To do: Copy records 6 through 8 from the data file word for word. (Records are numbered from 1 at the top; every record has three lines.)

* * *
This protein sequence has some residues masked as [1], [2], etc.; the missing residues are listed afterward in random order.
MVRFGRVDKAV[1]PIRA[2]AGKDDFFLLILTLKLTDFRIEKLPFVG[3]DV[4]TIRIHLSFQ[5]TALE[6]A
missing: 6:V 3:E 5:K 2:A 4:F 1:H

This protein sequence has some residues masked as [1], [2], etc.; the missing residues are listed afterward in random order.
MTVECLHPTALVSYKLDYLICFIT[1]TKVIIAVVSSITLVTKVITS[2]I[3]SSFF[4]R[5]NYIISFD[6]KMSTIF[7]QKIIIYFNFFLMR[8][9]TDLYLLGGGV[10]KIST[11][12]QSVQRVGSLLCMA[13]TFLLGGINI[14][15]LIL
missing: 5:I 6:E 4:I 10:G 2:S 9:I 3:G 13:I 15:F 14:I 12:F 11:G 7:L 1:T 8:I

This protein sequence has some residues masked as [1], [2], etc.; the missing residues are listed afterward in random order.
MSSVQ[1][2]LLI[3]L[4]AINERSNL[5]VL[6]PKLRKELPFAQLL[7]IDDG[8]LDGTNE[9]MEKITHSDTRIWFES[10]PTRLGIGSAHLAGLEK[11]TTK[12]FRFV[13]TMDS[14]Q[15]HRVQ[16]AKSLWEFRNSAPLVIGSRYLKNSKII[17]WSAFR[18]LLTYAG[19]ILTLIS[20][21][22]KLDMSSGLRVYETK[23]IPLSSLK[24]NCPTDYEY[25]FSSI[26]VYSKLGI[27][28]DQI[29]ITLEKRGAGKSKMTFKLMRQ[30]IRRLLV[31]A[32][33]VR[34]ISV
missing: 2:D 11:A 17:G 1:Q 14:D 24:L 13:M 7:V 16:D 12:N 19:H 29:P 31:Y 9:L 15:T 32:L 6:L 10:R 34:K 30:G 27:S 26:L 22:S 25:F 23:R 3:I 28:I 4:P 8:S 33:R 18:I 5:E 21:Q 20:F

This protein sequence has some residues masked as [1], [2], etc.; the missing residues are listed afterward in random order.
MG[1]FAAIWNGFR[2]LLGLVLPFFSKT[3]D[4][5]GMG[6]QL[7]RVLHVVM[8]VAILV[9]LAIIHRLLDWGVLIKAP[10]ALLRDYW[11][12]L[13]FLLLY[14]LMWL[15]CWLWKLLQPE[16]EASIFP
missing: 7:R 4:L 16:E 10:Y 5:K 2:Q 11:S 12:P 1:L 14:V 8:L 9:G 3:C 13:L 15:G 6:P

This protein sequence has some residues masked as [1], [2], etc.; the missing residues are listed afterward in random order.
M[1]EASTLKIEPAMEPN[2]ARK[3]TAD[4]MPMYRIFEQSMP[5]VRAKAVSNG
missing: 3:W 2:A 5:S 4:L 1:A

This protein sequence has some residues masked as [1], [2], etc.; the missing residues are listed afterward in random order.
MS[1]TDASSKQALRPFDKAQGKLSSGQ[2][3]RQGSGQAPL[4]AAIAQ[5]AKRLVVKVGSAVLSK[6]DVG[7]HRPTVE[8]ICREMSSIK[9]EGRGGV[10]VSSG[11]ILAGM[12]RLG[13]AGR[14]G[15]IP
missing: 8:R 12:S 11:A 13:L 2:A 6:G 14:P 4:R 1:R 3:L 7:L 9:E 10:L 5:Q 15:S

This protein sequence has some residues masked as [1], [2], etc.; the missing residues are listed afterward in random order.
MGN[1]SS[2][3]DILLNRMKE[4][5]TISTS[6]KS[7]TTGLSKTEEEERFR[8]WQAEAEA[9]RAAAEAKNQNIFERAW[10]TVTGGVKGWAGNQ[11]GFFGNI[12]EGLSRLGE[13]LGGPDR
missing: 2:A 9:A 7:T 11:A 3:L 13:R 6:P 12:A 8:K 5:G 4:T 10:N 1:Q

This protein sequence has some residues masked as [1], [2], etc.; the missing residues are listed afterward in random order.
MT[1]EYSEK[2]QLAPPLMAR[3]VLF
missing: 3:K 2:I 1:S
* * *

This protein sequence has some residues masked as [1], [2], etc.; the missing residues are listed afterward in random order.
MS[1]TDASSKQALRPFDKAQGKLSSGQ[2][3]RQGSGQAPL[4]AAIAQ[5]AKRLVVKVGSAVLSK[6]DVG[7]HRPTVE[8]ICREMSSIK[9]EGRGGV[10]VSSG[11]ILAGM[12]RLG[13]AGR[14]G[15]IP
missing: 8:R 12:S 11:A 13:L 2:A 6:G 14:P 4:R 1:R 3:L 7:L 9:E 10:L 5:Q 15:S

This protein sequence has some residues masked as [1], [2], etc.; the missing residues are listed afterward in random order.
MGN[1]SS[2][3]DILLNRMKE[4][5]TISTS[6]KS[7]TTGLSKTEEEERFR[8]WQAEAEA[9]RAAAEAKNQNIFERAW[10]TVTGGVKGWAGNQ[11]GFFGNI[12]EGLSRLGE[13]LGGPDR
missing: 2:A 9:A 7:T 11:A 3:L 13:R 6:P 12:A 8:K 5:G 4:T 10:N 1:Q

This protein sequence has some residues masked as [1], [2], etc.; the missing residues are listed afterward in random order.
MT[1]EYSEK[2]QLAPPLMAR[3]VLF
missing: 3:K 2:I 1:S